Liam Gallagher – ‘C’Mon You Know’ album review

Review of Liam Gallagher Oasis C'Mon You Know album

With a title once again taken from one of his favourite Twitter sayings, Liam Gallagher returns with new album ‘C’Mon You Know’ ahead of some huge shows at Knebworth this summer – his first appearance at the iconic venue since Oasis legendary shows in 1996.

‘More Power’ opens the album with a children’s choir and acoustic strums before Liam’s distinctive vocals come roaring in complaining about people thinking that they’re Gods (any guesses who he could be referring to?) and then demanding: ‘If you want to learn to love, you better learn to kneel’. ‘Diamond in the Dark’ follows with short stabs of bluesy guitar that reminded us of ‘AM’-era Arctic Monkeys and Liam delivering the word ‘Memoriessss’ in a way only he can. ‘Don’t Go Halfway’ is filled with traditional Gallagher rhymes – ‘Well, I’ve learned in my time it’s all a pantomime’ – before Liam hilariously declares ‘I’m as spangled as a flag in America’.

The title track is a big-sounding ballad complete with handclaps and the promise ‘We’re gonna dance all night’ that takes a gospel tone as Liam calls his brothers and sisters ‘beautiful people’ before showing some vulnerability: ‘I’m sick of acting like I’m tough. C’Mon baby, give us a hug’. ‘Too Good for Giving Up’ has positive vibes throughout with a sound very much in the Bacharach space: ‘The universe will provide a guiding hand, a crack of light, you’re too good for giving up’. ‘It Was Not Meant To Be’ has the inevitable Beatles influence running through while also offering nods to The La’s and Liam’s own classic, ‘Songbird: ‘In your heart, I know you want to settle down’.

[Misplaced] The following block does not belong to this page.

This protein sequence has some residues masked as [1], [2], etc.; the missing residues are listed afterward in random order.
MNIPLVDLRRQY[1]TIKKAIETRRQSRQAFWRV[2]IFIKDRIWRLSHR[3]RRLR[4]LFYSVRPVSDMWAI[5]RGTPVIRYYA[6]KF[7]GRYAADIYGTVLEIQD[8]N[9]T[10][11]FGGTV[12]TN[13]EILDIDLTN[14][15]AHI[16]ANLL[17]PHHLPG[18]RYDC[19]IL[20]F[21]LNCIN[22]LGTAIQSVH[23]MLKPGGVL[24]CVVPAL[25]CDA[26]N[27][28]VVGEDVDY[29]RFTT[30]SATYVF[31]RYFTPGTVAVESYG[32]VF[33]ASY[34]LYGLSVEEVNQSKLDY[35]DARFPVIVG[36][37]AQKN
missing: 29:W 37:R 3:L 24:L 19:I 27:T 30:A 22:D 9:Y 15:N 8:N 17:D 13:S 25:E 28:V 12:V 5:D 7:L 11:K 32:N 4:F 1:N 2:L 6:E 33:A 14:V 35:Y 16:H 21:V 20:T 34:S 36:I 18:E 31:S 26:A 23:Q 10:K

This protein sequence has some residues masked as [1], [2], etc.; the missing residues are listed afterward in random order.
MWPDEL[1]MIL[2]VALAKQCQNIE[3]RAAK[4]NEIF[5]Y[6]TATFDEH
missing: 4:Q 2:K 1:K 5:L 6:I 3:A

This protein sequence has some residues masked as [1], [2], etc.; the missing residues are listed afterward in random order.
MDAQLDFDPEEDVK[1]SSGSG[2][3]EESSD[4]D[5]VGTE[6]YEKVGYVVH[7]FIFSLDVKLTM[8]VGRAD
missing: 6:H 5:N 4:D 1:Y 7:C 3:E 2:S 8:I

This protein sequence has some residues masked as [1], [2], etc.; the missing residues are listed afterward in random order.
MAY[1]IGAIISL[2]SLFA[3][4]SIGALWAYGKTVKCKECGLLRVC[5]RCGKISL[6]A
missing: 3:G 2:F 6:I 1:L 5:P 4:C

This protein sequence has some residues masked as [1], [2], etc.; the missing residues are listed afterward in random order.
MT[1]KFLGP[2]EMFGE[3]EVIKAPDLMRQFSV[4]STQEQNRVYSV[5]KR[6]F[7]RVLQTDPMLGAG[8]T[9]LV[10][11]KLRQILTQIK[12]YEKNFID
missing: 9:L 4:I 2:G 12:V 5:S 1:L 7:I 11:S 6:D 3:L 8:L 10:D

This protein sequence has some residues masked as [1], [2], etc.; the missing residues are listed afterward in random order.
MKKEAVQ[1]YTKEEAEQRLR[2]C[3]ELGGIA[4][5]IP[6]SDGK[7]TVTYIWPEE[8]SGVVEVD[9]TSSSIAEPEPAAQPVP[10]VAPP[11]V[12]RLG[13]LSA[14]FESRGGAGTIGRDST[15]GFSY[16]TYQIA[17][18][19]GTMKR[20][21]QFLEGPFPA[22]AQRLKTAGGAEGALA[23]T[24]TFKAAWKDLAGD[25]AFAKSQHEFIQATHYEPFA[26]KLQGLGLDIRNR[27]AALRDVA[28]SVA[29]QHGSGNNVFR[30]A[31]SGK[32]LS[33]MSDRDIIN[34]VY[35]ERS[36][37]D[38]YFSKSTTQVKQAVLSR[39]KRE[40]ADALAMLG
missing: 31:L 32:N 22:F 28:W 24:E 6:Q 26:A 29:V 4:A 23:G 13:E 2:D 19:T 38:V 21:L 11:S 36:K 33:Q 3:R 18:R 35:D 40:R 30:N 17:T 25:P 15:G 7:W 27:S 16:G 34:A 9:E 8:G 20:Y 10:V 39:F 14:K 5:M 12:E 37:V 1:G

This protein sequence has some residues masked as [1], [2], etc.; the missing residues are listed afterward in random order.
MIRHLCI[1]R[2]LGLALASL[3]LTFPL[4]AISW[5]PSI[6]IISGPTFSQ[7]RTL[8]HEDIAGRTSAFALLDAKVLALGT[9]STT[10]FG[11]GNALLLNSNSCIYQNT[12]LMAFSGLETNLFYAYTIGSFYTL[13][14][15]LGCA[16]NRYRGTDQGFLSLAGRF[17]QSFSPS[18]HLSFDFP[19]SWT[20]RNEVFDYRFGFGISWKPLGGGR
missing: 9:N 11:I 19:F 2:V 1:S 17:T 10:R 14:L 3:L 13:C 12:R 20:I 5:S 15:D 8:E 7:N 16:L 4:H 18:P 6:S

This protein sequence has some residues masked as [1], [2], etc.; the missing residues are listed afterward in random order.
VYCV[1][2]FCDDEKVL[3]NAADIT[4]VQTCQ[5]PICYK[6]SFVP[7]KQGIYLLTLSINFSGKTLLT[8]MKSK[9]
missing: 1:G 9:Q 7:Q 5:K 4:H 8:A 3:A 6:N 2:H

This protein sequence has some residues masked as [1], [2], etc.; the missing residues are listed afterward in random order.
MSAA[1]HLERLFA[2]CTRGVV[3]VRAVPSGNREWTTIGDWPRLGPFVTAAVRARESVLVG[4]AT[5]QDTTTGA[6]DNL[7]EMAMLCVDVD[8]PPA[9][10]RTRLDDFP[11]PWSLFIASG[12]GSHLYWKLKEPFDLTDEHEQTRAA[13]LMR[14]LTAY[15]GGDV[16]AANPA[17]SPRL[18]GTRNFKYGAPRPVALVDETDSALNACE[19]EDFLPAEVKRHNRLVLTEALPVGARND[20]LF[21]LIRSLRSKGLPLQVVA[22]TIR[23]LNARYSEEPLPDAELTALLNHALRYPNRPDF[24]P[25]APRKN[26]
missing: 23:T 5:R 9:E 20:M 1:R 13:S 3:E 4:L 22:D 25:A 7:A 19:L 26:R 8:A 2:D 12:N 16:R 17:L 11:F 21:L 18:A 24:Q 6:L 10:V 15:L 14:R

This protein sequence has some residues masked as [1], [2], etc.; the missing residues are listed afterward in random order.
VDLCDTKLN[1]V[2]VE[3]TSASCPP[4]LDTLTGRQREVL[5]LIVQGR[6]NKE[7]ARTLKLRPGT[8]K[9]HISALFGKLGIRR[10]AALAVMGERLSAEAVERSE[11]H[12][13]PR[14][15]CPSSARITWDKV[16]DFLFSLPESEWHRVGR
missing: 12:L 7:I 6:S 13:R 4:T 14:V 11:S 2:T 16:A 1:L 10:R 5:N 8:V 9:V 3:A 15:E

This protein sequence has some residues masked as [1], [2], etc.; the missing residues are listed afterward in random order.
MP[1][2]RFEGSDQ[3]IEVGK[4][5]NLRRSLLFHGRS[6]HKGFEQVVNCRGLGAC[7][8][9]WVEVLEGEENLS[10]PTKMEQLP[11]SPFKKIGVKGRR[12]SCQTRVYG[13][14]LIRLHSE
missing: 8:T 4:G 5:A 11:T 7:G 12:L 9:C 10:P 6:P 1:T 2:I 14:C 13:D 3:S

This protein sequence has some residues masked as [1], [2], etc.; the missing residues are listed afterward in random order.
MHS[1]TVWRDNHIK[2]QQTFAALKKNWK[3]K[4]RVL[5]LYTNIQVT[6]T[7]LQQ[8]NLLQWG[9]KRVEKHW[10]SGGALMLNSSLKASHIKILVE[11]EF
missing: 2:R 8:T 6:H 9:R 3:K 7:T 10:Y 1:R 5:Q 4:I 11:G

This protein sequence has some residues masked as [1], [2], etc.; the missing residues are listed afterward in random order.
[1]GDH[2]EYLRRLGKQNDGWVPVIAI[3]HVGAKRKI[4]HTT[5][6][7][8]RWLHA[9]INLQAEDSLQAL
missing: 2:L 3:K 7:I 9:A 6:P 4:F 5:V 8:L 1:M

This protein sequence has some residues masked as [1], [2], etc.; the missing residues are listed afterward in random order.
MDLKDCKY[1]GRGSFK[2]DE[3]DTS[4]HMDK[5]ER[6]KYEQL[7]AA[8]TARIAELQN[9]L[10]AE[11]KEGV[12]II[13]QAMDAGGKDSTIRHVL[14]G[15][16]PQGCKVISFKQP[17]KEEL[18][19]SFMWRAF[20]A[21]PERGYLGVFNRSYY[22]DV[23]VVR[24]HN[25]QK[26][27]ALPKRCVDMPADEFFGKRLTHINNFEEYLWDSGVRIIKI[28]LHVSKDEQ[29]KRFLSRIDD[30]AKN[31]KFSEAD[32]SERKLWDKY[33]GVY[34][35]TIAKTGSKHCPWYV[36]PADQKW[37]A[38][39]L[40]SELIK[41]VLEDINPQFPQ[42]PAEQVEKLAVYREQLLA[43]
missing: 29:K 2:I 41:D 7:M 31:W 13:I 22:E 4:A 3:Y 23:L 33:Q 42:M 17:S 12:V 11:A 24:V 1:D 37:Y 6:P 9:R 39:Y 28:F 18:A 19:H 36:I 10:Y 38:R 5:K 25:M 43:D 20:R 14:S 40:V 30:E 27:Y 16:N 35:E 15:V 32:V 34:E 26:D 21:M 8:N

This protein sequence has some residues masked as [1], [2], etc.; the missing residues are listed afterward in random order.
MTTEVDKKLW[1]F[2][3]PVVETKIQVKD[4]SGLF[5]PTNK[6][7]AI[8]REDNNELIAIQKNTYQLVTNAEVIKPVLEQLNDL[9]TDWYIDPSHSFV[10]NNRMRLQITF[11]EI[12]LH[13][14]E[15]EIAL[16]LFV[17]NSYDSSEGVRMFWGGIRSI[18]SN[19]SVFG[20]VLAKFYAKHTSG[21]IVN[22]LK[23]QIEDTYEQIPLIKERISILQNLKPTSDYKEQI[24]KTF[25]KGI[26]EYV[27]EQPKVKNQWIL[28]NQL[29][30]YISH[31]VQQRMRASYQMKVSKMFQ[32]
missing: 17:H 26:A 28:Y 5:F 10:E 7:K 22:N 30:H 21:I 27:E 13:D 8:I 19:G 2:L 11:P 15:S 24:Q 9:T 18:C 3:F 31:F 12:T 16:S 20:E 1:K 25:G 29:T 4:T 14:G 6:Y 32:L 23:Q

Lead single – co-written with Dave Grohl – features the Foo Fighters man on drums, which might explain why there’s a more aggressive and punky tone and attitude running through: ‘I don’t hate you but I despise that feeling there’s nothing left for me here’. This is followed by the harmonica-led ‘World’s in Need’ and jazz-tinged psychedelia of ‘Moscow Rules’. ‘I’m Free’ is all about Liam’s snarling vocals – ‘Go back to your prisoners because I’m free’ – while ‘Better Days’ reminded us of Gallagher Sr’s collaboration with The Chemical Brothers on ‘Let Forever Be’, although with tender observations about how ‘The sadness will be washed away by the rain’.

‘Oh Sweet Children’ closes the album with a Lennon-esque plea and passing of the baton to a younger generation: ‘It’s your time and it’s your place and I hope you’ll not let either go to waste’. With ‘C’Mon You Know’, Liam knows he’s no reinventing the wheel but instead is giving his legion of loyal fans exactly what they want – singalong anthems that will fit seamlessly into his Oasis-heavy setlists.

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